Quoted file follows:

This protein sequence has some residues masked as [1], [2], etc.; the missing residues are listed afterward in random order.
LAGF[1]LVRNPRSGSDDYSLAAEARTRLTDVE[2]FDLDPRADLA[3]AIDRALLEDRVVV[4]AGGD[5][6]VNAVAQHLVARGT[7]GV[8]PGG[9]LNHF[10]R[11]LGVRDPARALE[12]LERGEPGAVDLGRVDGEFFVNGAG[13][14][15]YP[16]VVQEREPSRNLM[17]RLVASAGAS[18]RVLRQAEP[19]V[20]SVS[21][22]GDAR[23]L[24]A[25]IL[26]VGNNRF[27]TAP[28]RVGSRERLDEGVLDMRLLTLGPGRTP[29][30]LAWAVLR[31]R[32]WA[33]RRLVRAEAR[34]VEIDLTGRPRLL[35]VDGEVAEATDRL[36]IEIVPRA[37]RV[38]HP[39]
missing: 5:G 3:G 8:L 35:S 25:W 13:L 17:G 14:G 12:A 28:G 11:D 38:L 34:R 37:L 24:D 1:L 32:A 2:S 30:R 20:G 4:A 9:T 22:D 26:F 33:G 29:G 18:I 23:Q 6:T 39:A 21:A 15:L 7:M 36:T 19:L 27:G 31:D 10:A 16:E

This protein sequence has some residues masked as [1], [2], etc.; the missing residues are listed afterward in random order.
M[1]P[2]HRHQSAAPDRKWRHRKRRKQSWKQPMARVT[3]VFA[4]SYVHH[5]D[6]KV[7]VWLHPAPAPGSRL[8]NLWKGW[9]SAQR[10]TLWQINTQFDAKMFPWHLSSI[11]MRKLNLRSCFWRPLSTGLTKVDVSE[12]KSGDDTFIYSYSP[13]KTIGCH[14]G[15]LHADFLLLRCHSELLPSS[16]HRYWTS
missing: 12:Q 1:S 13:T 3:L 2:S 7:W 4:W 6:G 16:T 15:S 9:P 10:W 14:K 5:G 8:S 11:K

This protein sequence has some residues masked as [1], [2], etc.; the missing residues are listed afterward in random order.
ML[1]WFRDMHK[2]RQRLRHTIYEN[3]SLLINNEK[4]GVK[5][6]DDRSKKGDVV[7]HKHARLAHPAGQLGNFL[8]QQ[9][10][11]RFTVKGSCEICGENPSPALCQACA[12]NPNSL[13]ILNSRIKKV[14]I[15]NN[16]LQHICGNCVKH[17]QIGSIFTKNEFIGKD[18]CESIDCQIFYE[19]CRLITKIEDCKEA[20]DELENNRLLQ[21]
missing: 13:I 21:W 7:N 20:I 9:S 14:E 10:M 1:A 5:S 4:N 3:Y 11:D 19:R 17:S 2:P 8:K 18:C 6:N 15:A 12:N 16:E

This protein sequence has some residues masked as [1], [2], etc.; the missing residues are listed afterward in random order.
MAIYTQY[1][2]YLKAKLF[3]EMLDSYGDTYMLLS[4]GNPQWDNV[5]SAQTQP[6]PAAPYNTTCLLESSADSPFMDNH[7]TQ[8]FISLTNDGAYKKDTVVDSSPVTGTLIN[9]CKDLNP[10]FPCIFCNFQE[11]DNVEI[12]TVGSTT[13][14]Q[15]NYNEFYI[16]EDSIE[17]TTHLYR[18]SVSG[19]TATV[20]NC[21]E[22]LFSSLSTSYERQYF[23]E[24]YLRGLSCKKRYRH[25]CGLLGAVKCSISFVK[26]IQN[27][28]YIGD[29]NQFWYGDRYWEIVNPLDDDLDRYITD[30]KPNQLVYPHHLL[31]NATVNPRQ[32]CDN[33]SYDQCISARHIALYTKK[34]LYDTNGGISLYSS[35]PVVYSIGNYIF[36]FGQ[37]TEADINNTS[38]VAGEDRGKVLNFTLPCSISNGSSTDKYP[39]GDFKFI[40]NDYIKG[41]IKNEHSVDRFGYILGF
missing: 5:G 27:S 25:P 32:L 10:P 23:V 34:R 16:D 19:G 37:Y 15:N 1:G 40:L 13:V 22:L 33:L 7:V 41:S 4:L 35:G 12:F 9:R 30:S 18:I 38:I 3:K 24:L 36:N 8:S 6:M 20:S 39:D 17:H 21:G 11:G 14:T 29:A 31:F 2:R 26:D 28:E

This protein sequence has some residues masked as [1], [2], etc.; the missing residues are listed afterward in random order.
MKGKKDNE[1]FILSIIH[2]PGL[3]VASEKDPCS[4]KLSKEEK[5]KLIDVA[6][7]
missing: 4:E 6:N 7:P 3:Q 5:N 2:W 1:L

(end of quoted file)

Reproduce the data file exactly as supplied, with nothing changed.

This protein sequence has some residues masked as [1], [2], etc.; the missing residues are listed afterward in random order.
LAGF[1]LVRNPRSGSDDYSLAAEARTRLTDVE[2]FDLDPRADLA[3]AIDRALLEDRVVV[4]AGGD[5][6]VNAVAQHLVARGT[7]GV[8]PGG[9]LNHF[10]R[11]LGVRDPARALE[12]LERGEPGAVDLGRVDGEFFVNGAG[13][14][15]YP[16]VVQEREPSRNLM[17]RLVASAGAS[18]RVLRQAEP[19]V[20]SVS[21][22]GDAR[23]L[24]A[25]IL[26]VGNNRF[27]TAP[28]RVGSRERLDEGVLDMRLLTLGPGRTP[29][30]LAWAVLR[31]R[32]WA[33]RRLVRAEAR[34]VEIDLTGRPRLL[35]VDGEVAEATDRL[36]IEIVPRA[37]RV[38]HP[39]
missing: 5:G 3:G 8:L 35:S 25:W 13:L 17:G 14:G 12:A 28:G 11:D 38:L 34:R 37:L 24:D 1:L 32:A 2:S 30:R 20:G 4:A 9:T 22:D 26:F 33:G 29:G 18:I 23:Q 6:T 39:A 21:A 15:L 7:M 36:T 19:L 27:G 31:D 10:A 16:E

This protein sequence has some residues masked as [1], [2], etc.; the missing residues are listed afterward in random order.
M[1]P[2]HRHQSAAPDRKWRHRKRRKQSWKQPMARVT[3]VFA[4]SYVHH[5]D[6]KV[7]VWLHPAPAPGSRL[8]NLWKGW[9]SAQR[10]TLWQINTQFDAKMFPWHLSSI[11]MRKLNLRSCFWRPLSTGLTKVDVSE[12]KSGDDTFIYSYSP[13]KTIGCH[14]G[15]LHADFLLLRCHSELLPSS[16]HRYWTS
missing: 12:Q 1:S 13:T 3:L 2:S 7:W 4:W 6:G 16:T 15:S 9:P 10:W 14:K 5:G 8:S 11:K

This protein sequence has some residues masked as [1], [2], etc.; the missing residues are listed afterward in random order.
ML[1]WFRDMHK[2]RQRLRHTIYEN[3]SLLINNEK[4]GVK[5][6]DDRSKKGDVV[7]HKHARLAHPAGQLGNFL[8]QQ[9][10][11]RFTVKGSCEICGENPSPALCQACA[12]NPNSL[13]ILNSRIKKV[14]I[15]NN[16]LQHICGNCVKH[17]QIGSIFTKNEFIGKD[18]CESIDCQIFYE[19]CRLITKIEDCKEA[20]DELENNRLLQ[21]
missing: 13:I 21:W 7:N 20:I 9:S 14:E 10:M 1:A 5:S 4:N 3:Y 11:D 19:R 17:S 2:P 8:K 18:C 6:N 15:A 12:N 16:E

This protein sequence has some residues masked as [1], [2], etc.; the missing residues are listed afterward in random order.
MAIYTQY[1][2]YLKAKLF[3]EMLDSYGDTYMLLS[4]GNPQWDNV[5]SAQTQP[6]PAAPYNTTCLLESSADSPFMDNH[7]TQ[8]FISLTNDGAYKKDTVVDSSPVTGTLIN[9]CKDLNP[10]FPCIFCNFQE[11]DNVEI[12]TVGSTT[13][14]Q[15]NYNEFYI[16]EDSIE[17]TTHLYR[18]SVSG[19]TATV[20]NC[21]E[22]LFSSLSTSYERQYF[23]E[24]YLRGLSCKKRYRH[25]CGLLGAVKCSISFVK[26]IQN[27][28]YIGD[29]NQFWYGDRYWEIVNPLDDDLDRYITD[30]KPNQLVYPHHLL[31]NATVNPRQ[32]CDN[33]SYDQCISARHIALYTKK[34]LYDTNGGISLYSS[35]PVVYSIGNYIF[36]FGQ[37]TEADINNTS[38]VAGEDRGKVLNFTLPCSISNGSSTDKYP[39]GDFKFI[40]NDYIKG[41]IKNEHSVDRFGYILGF
missing: 5:G 27:S 25:P 32:L 10:P 23:V 34:R 16:D 19:G 37:Y 15:N 1:G 40:L 13:V 22:L 33:L 7:V 41:S 4:L 35:G 12:F 9:R 30:S 18:I 38:I 3:K 24:L 36:N 8:S 6:M 20:S 39:D 17:H 21:G 11:G 14:T 29:A 31:F 2:R 26:D 28:E

This protein sequence has some residues masked as [1], [2], etc.; the missing residues are listed afterward in random order.
MKGKKDNE[1]FILSIIH[2]PGL[3]VASEKDPCS[4]KLSKEEK[5]KLIDVA[6][7]
missing: 4:E 6:N 7:P 3:Q 5:N 2:W 1:L